Electric cars, which emit no carbon dioxide from their tailpipe, are not the answer some people think they are to environmental transport problems, a new report claims today.
The idea that a wholesale switch to electric transport would automatically reduce CO2 emissions and dependence on oil is a myth, says the analysis prepared for the Environmental Transport Association (ETA).
In fact, says the report, a loophole in EU vehicle emissions regulations means the more electric cars produced, the more auto manufacturers can produce gas-guzzling vehicles such as SUVs while still hitting their overall emissions targets.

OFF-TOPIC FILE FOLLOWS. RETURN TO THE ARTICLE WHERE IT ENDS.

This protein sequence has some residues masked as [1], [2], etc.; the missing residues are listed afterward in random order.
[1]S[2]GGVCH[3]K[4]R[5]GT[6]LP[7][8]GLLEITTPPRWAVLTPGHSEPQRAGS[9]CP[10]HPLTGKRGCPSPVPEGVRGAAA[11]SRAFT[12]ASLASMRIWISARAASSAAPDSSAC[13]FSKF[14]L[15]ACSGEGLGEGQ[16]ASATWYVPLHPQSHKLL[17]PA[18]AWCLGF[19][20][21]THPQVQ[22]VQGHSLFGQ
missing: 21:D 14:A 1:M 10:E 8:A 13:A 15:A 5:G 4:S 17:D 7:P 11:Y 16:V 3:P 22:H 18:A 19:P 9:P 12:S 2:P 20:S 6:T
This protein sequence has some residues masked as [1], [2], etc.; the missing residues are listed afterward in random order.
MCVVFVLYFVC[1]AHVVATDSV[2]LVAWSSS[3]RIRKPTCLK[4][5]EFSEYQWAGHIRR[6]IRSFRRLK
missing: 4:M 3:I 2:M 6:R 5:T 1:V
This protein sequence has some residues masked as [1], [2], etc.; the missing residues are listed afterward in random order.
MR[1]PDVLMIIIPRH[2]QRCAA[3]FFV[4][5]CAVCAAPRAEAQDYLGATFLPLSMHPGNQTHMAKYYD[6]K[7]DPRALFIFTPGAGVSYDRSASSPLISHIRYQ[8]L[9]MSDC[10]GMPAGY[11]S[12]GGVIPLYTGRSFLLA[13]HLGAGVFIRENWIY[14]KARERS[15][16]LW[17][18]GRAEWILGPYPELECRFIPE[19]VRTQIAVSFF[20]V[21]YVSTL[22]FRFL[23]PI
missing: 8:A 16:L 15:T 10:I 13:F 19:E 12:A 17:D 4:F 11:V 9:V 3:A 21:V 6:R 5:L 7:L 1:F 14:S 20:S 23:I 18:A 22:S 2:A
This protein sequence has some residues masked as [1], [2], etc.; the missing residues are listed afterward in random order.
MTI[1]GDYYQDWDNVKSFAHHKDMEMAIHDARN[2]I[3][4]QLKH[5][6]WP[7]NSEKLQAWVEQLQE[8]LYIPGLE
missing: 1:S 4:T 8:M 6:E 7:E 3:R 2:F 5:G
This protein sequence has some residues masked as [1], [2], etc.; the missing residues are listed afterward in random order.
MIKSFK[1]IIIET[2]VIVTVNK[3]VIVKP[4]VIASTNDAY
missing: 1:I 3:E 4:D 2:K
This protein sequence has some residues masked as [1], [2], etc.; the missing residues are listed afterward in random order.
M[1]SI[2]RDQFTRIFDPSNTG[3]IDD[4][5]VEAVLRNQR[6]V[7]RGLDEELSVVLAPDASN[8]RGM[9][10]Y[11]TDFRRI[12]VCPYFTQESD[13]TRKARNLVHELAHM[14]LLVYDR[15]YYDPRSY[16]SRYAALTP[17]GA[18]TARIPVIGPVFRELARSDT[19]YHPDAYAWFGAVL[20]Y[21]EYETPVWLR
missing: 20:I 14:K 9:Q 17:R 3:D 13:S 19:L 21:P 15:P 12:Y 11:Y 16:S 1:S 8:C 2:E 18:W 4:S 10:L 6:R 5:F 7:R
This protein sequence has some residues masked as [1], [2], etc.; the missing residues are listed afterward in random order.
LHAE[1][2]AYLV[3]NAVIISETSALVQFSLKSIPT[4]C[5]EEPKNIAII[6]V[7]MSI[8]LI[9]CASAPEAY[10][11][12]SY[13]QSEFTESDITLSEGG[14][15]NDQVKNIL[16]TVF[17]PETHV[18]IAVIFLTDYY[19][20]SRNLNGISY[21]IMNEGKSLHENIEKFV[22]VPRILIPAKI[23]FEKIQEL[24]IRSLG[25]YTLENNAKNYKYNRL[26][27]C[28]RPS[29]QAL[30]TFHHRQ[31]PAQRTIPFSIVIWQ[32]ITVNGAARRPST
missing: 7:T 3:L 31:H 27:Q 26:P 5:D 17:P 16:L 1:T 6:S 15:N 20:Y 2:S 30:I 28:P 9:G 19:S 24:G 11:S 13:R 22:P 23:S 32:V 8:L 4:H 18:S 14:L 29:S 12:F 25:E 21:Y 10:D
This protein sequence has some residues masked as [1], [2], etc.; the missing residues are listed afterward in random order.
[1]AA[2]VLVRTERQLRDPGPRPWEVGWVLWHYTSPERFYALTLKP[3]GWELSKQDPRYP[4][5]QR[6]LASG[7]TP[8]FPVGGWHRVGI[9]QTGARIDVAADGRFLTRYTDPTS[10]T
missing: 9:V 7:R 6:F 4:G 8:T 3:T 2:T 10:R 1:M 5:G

It is already known that widespread uptake of electric cars would mean much more electricity demand, with the possible consequence of building more – possibly coal-fired – power stations. A separate piece of research last year suggested that, if all Britain's 27 million cars went electric, and were charged every day, the electricity supply would have to quadruple to cope with the new demand.
The ETA report stresses that electric cars are only really green if they are using electricity produced by renewable energy systems such as wind power. And it goes on to point out that, under new binding EU targets for cutting car CO2 emissions agreed last December, carmakers can sell up to 3.5 SUVs for every zero-carbon electric vehicle they sell and still reach their official EU target.